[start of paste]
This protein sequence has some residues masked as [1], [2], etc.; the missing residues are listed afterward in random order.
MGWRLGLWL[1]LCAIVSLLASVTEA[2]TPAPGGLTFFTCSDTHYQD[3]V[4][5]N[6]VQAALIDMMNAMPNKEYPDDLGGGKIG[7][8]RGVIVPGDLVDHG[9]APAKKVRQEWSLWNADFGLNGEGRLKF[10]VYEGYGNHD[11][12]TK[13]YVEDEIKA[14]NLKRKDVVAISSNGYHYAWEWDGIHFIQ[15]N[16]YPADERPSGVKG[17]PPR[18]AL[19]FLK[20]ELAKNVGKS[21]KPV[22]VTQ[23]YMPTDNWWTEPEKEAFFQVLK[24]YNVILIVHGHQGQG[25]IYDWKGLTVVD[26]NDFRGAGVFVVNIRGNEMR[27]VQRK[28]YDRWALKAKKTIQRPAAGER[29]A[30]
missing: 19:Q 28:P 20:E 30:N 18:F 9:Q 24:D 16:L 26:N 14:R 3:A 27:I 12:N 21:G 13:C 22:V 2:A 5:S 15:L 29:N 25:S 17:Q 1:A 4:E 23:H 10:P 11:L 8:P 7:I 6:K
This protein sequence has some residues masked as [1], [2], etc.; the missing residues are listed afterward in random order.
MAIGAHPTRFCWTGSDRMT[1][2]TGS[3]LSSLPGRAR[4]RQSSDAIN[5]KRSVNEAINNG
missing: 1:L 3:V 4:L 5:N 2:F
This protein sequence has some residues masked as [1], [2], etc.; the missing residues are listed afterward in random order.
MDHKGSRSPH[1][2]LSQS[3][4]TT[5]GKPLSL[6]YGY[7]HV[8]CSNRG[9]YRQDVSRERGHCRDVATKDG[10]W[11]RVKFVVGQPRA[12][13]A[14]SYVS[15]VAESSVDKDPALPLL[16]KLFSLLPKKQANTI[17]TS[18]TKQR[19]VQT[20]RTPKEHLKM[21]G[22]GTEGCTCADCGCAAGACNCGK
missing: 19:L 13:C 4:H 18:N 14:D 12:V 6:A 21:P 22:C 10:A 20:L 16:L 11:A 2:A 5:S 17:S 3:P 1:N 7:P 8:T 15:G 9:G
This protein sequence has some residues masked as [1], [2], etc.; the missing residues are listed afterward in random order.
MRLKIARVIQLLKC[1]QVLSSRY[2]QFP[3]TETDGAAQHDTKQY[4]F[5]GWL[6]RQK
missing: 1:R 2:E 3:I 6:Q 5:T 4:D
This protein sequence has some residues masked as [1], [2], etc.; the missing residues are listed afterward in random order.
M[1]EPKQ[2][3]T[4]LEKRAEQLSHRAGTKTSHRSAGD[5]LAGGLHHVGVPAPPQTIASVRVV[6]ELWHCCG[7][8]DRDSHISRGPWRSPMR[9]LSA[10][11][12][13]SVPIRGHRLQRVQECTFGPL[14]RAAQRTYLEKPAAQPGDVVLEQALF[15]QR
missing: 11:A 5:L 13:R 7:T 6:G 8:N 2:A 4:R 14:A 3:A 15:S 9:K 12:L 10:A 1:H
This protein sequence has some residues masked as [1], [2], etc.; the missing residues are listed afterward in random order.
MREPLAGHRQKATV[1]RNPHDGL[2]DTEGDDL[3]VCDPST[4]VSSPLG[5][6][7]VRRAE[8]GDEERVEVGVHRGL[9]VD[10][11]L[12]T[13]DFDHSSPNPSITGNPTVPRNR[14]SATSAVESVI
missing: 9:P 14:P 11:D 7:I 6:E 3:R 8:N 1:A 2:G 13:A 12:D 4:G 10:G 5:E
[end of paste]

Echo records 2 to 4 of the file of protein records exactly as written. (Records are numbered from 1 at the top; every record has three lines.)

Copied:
This protein sequence has some residues masked as [1], [2], etc.; the missing residues are listed afterward in random order.
MAIGAHPTRFCWTGSDRMT[1][2]TGS[3]LSSLPGRAR[4]RQSSDAIN[5]KRSVNEAINNG
missing: 1:L 3:V 4:L 5:N 2:F
This protein sequence has some residues masked as [1], [2], etc.; the missing residues are listed afterward in random order.
MDHKGSRSPH[1][2]LSQS[3][4]TT[5]GKPLSL[6]YGY[7]HV[8]CSNRG[9]YRQDVSRERGHCRDVATKDG[10]W[11]RVKFVVGQPRA[12][13]A[14]SYVS[15]VAESSVDKDPALPLL[16]KLFSLLPKKQANTI[17]TS[18]TKQR[19]VQT[20]RTPKEHLKM[21]G[22]GTEGCTCADCGCAAGACNCGK
missing: 19:L 13:C 4:H 18:N 14:D 12:V 6:A 21:P 22:C 10:A 20:L 16:L 11:A 2:A 5:S 17:S 3:P 1:N 7:P 8:T 15:G 9:G
This protein sequence has some residues masked as [1], [2], etc.; the missing residues are listed afterward in random order.
MRLKIARVIQLLKC[1]QVLSSRY[2]QFP[3]TETDGAAQHDTKQY[4]F[5]GWL[6]RQK
missing: 1:R 2:E 3:I 6:Q 5:T 4:D